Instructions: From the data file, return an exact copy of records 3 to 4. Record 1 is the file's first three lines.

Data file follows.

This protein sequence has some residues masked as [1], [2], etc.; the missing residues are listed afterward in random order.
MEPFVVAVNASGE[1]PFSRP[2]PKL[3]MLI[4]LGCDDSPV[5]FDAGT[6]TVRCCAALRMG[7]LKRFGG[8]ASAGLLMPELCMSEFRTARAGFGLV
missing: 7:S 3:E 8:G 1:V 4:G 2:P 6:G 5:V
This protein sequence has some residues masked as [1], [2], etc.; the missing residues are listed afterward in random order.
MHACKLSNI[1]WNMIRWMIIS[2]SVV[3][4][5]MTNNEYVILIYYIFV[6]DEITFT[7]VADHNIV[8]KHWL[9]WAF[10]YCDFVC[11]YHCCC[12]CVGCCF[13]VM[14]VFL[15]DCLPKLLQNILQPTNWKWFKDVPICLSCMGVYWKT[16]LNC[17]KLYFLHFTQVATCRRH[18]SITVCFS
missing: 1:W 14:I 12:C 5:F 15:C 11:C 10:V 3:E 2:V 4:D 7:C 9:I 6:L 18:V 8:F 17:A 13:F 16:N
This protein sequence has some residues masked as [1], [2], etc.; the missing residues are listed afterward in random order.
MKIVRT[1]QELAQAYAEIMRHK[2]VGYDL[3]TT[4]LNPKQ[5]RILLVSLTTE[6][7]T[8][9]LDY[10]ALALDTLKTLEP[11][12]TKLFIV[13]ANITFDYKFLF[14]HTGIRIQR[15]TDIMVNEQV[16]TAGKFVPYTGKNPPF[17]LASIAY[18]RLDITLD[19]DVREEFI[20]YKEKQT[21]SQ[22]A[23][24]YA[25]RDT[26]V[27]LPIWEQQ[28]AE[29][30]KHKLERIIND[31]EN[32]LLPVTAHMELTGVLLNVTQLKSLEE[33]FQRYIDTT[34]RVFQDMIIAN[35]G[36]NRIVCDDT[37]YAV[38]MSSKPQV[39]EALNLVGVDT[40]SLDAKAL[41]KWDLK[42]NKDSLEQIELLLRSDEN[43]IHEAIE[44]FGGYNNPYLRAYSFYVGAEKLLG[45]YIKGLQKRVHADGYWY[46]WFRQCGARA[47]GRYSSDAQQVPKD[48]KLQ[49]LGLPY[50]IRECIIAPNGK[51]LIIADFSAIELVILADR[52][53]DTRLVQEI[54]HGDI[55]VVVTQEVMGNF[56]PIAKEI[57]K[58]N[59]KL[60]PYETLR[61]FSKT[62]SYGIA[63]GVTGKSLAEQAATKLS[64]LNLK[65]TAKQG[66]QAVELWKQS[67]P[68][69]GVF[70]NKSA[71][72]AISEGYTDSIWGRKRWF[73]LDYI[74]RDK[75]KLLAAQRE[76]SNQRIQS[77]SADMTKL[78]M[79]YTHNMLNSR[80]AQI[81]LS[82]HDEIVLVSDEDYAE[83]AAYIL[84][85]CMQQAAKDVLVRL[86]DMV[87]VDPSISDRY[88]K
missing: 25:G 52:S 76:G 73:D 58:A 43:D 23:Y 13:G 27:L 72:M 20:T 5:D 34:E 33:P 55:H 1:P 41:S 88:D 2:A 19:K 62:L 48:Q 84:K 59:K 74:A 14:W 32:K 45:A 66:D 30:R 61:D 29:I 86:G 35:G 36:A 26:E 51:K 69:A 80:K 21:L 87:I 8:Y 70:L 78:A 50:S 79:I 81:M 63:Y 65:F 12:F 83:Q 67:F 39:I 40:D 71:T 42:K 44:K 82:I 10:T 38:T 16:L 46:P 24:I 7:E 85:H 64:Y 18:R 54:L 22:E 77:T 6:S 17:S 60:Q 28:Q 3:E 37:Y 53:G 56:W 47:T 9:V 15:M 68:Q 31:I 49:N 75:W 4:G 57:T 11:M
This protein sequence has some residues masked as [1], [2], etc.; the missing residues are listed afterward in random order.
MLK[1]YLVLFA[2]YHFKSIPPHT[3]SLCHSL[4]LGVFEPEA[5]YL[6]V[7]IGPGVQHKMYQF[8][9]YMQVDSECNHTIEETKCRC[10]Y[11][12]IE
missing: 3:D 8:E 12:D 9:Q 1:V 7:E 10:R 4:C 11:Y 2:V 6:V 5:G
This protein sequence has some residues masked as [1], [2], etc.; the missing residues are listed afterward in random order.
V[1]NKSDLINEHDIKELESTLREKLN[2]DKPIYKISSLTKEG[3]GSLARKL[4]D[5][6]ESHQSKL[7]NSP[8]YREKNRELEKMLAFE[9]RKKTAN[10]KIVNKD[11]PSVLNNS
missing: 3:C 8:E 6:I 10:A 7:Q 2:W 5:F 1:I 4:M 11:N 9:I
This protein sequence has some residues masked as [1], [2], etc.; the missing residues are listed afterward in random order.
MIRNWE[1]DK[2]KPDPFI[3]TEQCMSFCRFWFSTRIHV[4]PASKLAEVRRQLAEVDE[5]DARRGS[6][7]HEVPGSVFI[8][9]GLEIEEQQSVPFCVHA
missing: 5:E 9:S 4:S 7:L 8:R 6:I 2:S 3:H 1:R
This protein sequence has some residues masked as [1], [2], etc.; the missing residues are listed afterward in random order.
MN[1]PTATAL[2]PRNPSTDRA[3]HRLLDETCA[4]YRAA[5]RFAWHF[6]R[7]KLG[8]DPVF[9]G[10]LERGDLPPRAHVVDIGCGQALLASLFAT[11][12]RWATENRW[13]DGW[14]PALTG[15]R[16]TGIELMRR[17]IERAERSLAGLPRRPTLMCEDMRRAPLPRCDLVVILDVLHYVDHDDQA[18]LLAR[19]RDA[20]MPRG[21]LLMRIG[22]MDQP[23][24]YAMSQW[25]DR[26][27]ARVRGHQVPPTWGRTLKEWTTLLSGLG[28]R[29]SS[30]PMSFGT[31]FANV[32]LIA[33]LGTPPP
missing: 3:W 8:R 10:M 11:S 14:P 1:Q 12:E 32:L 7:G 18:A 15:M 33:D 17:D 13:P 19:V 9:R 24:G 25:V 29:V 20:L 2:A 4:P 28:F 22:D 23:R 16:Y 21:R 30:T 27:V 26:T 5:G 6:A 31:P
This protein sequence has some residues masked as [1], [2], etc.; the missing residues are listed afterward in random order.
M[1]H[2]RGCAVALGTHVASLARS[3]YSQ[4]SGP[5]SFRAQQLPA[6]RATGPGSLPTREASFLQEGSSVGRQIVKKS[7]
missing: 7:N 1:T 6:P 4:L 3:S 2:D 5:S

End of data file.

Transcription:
This protein sequence has some residues masked as [1], [2], etc.; the missing residues are listed afterward in random order.
MKIVRT[1]QELAQAYAEIMRHK[2]VGYDL[3]TT[4]LNPKQ[5]RILLVSLTTE[6][7]T[8][9]LDY[10]ALALDTLKTLEP[11][12]TKLFIV[13]ANITFDYKFLF[14]HTGIRIQR[15]TDIMVNEQV[16]TAGKFVPYTGKNPPF[17]LASIAY[18]RLDITLD[19]DVREEFI[20]YKEKQT[21]SQ[22]A[23][24]YA[25]RDT[26]V[27]LPIWEQQ[28]AE[29][30]KHKLERIIND[31]EN[32]LLPVTAHMELTGVLLNVTQLKSLEE[33]FQRYIDTT[34]RVFQDMIIAN[35]G[36]NRIVCDDT[37]YAV[38]MSSKPQV[39]EALNLVGVDT[40]SLDAKAL[41]KWDLK[42]NKDSLEQIELLLRSDEN[43]IHEAIE[44]FGGYNNPYLRAYSFYVGAEKLLG[45]YIKGLQKRVHADGYWY[46]WFRQCGARA[47]GRYSSDAQQVPKD[48]KLQ[49]LGLPY[50]IRECIIAPNGK[51]LIIADFSAIELVILADR[52][53]DTRLVQEI[54]HGDI[55]VVVTQEVMGNF[56]PIAKEI[57]K[58]N[59]KL[60]PYETLR[61]FSKT[62]SYGIA[63]GVTGKSLAEQAATKLS[64]LNLK[65]TAKQG[66]QAVELWKQS[67]P[68][69]GVF[70]NKSA[71][72]AISEGYTDSIWGRKRWF[73]LDYI[74]RDK[75]KLLAAQRE[76]SNQRIQS[77]SADMTKL[78]M[79]YTHNMLNSR[80]AQI[81]LS[82]HDEIVLVSDEDYAE[83]AAYIL[84][85]CMQQAAKDVLVRL[86]DMV[87]VDPSISDRY[88]K
missing: 25:G 52:S 76:G 73:D 58:A 43:D 23:Y 13:G 27:L 72:M 20:T 5:D 34:E 33:P 55:H 1:P 41:S 88:D 2:A 19:K 62:L 48:Q 84:K 59:K 74:A 14:W 32:K 45:A 66:D 30:R 61:D 29:I 86:G 35:G 36:A 26:E 51:K 69:A 80:K 21:L 87:I 8:Y 70:L 78:A 50:S 79:I 81:M 63:Y 65:F 12:F 83:Q 67:F 39:I 40:D 71:T 42:K 44:K 82:I 10:T 38:T 16:L 46:P 24:I 7:E 85:H 64:Y 18:R 54:L 22:E 77:T 6:S 17:S 60:Q 28:Q 3:E 37:Y 53:G 56:W 47:T 9:V 15:M 68:Q 31:I 49:N 75:W 4:G 57:T 11:M
This protein sequence has some residues masked as [1], [2], etc.; the missing residues are listed afterward in random order.
MLK[1]YLVLFA[2]YHFKSIPPHT[3]SLCHSL[4]LGVFEPEA[5]YL[6]V[7]IGPGVQHKMYQF[8][9]YMQVDSECNHTIEETKCRC[10]Y[11][12]IE
missing: 3:D 8:E 12:D 9:Q 1:V 7:E 10:R 4:C 11:Y 2:V 6:V 5:G